It Takes A Village To Save A Leg
- Volume 20 - Issue 10 - October 2007
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My favorite writing project is to produce a “return to work” document for a patient who has recovered from a serious foot or ankle problem. I had that pleasure last week on behalf of a 53-year-old gentleman whom I first met six months ago during a hospital consult.
His primary physician requested a consult regarding a diabetic ulcer with cellulitus involving the fourth and fifth toes of the left foot. The primary doc also let me know that he was beginning his vacation that day so I could manage the patient until he was ready for discharge. It all seemed like a convenient “dump” to me.
The patient was a heavy equipment operator for a local lumberyard. He noticed but did not feel discoloration of his toes, and also noticed a bad odor. His primary doc tried some topical medication for a week and then hospitalized him. One look at the patient’s foot told me there was a serious risk of leg loss. The toes were dark gray and the odor was that of rotting flesh.
The patient had a history of coronary bypass surgery and his diabetes was clearly out of control. He was a non-smoker and had blood flow down to the demarcation of the necrotic ulcer. I knew I needed help with this guy.
I arranged for a well trained young internist to manage the medical issues. A general surgeon with good vascular training evaluated the patient and concluded that there was occlusion at the site of the ulcer. Wound care experts and physical therapy joined the team. The patient’s toes and then part of his foot continued to deteriorate.
I talked to the patient about the high risk of leg loss and he accepted it philosophically but let me know that losing a leg would not work too well for him since he lived alone and had animals to care for. I promised that I, along with the rest of the team, would do the best we could. He thanked me, which he did every time I visited him. I found that he thanked every caregiver or housekeeping person who came into his room. Most patients in his state of health are angry and depressed.
After a week, the diabetes and heart issues were under better control. The primary care doc returned to town but wanted nothing more to do with the patient because of the high liability risk. The internist happily took over. The lateral aspect of the forefoot was by that time black with findings consistent with wet gangrene. It was time for surgical debridement to save the leg.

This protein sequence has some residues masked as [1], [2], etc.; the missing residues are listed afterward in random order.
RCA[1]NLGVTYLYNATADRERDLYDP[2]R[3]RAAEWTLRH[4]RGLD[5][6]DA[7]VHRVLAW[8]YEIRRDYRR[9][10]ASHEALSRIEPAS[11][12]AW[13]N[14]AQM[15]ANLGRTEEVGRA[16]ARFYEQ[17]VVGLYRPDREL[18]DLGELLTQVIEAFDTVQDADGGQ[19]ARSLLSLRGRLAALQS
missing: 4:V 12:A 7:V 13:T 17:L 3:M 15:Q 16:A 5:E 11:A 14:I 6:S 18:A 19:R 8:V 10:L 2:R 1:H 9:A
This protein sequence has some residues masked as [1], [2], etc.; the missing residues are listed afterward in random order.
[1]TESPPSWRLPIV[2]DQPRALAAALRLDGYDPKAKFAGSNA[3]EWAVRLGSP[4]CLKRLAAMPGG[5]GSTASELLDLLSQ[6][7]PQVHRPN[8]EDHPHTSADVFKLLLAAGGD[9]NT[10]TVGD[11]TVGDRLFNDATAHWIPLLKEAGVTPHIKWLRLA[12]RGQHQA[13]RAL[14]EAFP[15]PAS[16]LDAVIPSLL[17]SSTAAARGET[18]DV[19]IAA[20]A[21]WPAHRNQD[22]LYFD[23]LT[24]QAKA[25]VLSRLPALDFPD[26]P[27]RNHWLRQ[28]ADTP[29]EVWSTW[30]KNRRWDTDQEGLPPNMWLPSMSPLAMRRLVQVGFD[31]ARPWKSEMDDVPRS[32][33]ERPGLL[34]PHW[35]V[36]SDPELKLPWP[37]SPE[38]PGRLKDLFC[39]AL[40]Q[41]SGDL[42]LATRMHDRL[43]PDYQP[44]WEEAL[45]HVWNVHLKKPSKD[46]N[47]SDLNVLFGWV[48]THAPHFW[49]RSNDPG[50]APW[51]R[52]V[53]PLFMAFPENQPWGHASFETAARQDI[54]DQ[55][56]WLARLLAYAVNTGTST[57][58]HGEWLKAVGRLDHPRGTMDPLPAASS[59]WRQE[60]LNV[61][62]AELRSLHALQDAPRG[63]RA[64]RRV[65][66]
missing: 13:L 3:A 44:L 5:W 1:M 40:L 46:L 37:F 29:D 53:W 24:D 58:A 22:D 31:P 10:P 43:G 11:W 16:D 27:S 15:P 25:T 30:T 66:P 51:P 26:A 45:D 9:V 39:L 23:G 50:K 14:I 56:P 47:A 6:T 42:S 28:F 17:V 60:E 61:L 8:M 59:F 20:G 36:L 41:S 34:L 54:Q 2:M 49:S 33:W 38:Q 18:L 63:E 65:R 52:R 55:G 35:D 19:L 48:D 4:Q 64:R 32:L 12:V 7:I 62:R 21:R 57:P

Bone scan and X-rays showed involvement of the fourth and fifth metatarsals. I explained to the patient that after I removed the necrotic flesh and bones, there would not be enough skin to close the wound so skin grafts would be needed later. He thanked me and told me he knew I would do my best.
After the operation, there was a gaping wound with no hope of primary closure. The wound care experts debrided and dressed the wound daily. It remained open but not infected for another two weeks. The patient continued to thank everybody for doing their best.
I met with the wound care team and we decided to try a vacuum device to shrink the wound to a size where a graft would possibly take. In one month, the wound was one-third of its original size. We decided to forego the graft idea and the wound healed.
A pedorthist joined our team and provided the patient with special work boots with a prosthetic insole. He will return to his job as a crane operator tomorrow.
Sen. Hillary Clinton wrote a book called It Takes a Village to Raise a Child. The title was borrowed from an old African proverb. I have learned over and over during the past 32 years of being a podiatrist that it often takes a village to save a leg. The team of internists, surgeons, physical therapists, pedorthists and me the podiatrist did not have time to get into turf battles. Our collective focus was our patient’s leg and life.
I am blessed to work in a medical community that embraces the teamwork approach. Podiatrists are respected and welcome members of the team. It is the way things should be everywhere. I just got lucky 32 years ago in picking this community.
Dr. McCord is a Diplomate with the American Board of Podiatric Surgery. He practices at the Centralia Medical Center in Centralia, Wash.